Industrial-Organizational Psychology: History, Movement & Walter Dill Scott

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  • 0:03 The Efficacy of…
  • 0:51 The History of IO Psychology
  • 1:46 Walter Dill Scott
  • 2:52 The IO Psychology Movement
  • 4:27 Lesson Summary
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Lesson Transcript
Instructor: Gaines Arnold
Businesses use psychological principles everyday. This lesson offers an overview of industrial-organizational psychology and the principle players in its foundation, an extended discussion on Walter Dill Scott, and a section on the IO psychology movement.

The Efficacy of Psychology to Business

One worker puts the headlight apparatus on one side of a car all day, every day. One worker helps a doctor schedule appointments, organize patient paperwork, and does the little things that keep the clinic running. One worker sweeps the streets of a small city after a Fourth of July celebration. What do all of these people have in common? Well, they are all working at a job to earn compensation. But that's not all. They each have an opinion about their job, worry about making enough money, and dream of a better career.

These things matter to those who study industrial-organizational (IO) psychology, a branch of psychology that focuses on job satisfaction, job fit, and other issues that affect individual workers, companies, and industries.

The History of Industrial-Organizational (IO) Psychology

Psychology began as a research science in which its founders attempted to separate the science of psychology from the learned opinion of philosophy. Some thought that the research was enough, fortunately others applied that research practically. One industry that benefited from that practical application was business.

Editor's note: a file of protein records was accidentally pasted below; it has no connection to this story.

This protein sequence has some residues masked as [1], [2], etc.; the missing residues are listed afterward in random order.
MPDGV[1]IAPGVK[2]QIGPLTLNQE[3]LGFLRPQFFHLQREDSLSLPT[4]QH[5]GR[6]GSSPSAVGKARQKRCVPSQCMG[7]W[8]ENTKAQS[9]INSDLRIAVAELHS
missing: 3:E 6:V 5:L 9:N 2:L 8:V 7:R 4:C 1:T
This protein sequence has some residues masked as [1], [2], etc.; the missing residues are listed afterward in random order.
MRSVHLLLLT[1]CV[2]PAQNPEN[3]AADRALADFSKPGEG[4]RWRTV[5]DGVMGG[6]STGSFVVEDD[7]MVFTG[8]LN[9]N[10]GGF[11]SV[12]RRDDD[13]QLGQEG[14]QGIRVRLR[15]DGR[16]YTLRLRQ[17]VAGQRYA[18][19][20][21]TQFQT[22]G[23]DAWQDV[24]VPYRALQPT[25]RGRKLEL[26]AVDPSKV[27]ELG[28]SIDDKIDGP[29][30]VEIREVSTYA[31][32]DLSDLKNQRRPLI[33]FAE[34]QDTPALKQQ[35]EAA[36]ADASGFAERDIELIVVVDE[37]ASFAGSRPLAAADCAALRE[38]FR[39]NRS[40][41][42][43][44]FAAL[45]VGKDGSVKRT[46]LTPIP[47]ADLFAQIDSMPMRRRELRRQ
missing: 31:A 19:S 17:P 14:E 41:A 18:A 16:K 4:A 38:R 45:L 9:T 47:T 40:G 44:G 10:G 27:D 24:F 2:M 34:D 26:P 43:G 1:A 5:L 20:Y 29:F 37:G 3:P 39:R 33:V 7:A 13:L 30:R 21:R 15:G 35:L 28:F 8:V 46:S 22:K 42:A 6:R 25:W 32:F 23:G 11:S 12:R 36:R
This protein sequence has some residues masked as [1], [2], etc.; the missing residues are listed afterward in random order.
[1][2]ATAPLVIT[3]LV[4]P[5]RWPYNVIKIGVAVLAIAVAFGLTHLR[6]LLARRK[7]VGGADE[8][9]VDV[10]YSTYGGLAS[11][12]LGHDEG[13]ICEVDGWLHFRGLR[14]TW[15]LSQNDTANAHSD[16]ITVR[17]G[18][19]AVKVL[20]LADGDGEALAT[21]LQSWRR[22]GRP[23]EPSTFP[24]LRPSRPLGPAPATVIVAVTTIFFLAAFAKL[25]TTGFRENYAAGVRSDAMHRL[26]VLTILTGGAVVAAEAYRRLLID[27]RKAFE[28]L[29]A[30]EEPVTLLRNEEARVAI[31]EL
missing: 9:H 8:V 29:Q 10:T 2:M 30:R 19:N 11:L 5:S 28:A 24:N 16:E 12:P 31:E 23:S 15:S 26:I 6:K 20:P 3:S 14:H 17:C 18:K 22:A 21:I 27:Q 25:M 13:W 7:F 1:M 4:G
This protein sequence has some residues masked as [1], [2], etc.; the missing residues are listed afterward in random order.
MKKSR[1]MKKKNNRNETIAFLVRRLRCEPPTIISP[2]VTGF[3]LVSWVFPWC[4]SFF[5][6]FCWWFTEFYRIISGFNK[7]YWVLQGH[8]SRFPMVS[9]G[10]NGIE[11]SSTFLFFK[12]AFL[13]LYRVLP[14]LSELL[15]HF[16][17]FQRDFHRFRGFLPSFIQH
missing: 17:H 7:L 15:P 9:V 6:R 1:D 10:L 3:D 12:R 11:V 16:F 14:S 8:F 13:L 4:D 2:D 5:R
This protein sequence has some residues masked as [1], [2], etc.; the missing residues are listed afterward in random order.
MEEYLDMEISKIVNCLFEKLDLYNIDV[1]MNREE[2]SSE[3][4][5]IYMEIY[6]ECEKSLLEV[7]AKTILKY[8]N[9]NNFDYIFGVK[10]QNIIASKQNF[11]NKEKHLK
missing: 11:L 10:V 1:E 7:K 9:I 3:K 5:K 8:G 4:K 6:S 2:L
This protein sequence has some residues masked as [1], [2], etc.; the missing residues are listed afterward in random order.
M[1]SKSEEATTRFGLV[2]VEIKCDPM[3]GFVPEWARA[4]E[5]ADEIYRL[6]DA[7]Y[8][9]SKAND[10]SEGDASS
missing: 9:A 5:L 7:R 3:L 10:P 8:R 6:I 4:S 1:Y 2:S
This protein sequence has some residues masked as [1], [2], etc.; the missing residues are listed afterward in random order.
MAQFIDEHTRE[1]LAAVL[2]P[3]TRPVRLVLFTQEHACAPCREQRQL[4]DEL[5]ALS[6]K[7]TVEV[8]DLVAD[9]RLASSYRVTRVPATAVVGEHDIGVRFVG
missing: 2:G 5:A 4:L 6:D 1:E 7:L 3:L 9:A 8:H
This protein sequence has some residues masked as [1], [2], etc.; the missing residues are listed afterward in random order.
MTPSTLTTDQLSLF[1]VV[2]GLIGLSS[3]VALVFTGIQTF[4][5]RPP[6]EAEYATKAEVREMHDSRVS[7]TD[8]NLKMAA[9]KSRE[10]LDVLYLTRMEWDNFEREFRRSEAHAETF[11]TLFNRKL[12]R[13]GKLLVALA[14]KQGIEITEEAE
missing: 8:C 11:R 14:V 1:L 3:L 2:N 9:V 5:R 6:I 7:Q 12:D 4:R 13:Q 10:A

A quartet of psychologists laid the foundations of IO psychology:

  • Hugo Munsterberg wrote the first text outlining the new field.
  • James Cattell started the Psychological Corporation to bring psychology to industry.
  • Walter Bingham was the dean of the first IO psychology program at the university level.
  • Walter Dill Scott took IO psychology from its fledgling beginnings and made it the well-regarded partner of business it has become. Scott is considered by many to be the founder and father of IO psychology.

Walter Dill Scott

Scott, unlike the other psychologists recognized as early contributors to IO psychology, was a true industrial psychologist. He did not work in other fields of psychology but began his career helping advertisers write better copy. He applied psychological research to sales and was so successful that he wrote one of the first advertising textbooks. His work in sales led him to the selection of salesmen. He believed that knowing what people wanted in a product (the advertising aspect of business) provided him with the knowledge necessary to select the people who could best engage the public in the sale of those products.

This selection of salesmen brought him to one of the largest recruitment projects ever attempted: choosing soldiers to fight in World War I. The United States had just entered the first World War, and the government wanted a system by which soldiers could be placed successfully into the officer and enlisted ranks, and disqualified if need be. Scott was instrumental in creating the Army Alpha and Army Beta intelligence tests that were designed for this purpose.

The IO Psychology Movement

The success of the U.S. Army program greatly increased his notoriety, and Scott quickly became the voice of IO psychology. As a professor at Northwestern University, he trained countless students in the principles of this new branch of science, and whenever asked, he spoke to promote the science. But Walter Dill Scott and those who preceded him were only interested in the worker. The organization, an important part occupational study, was yet to be studied in any depth.

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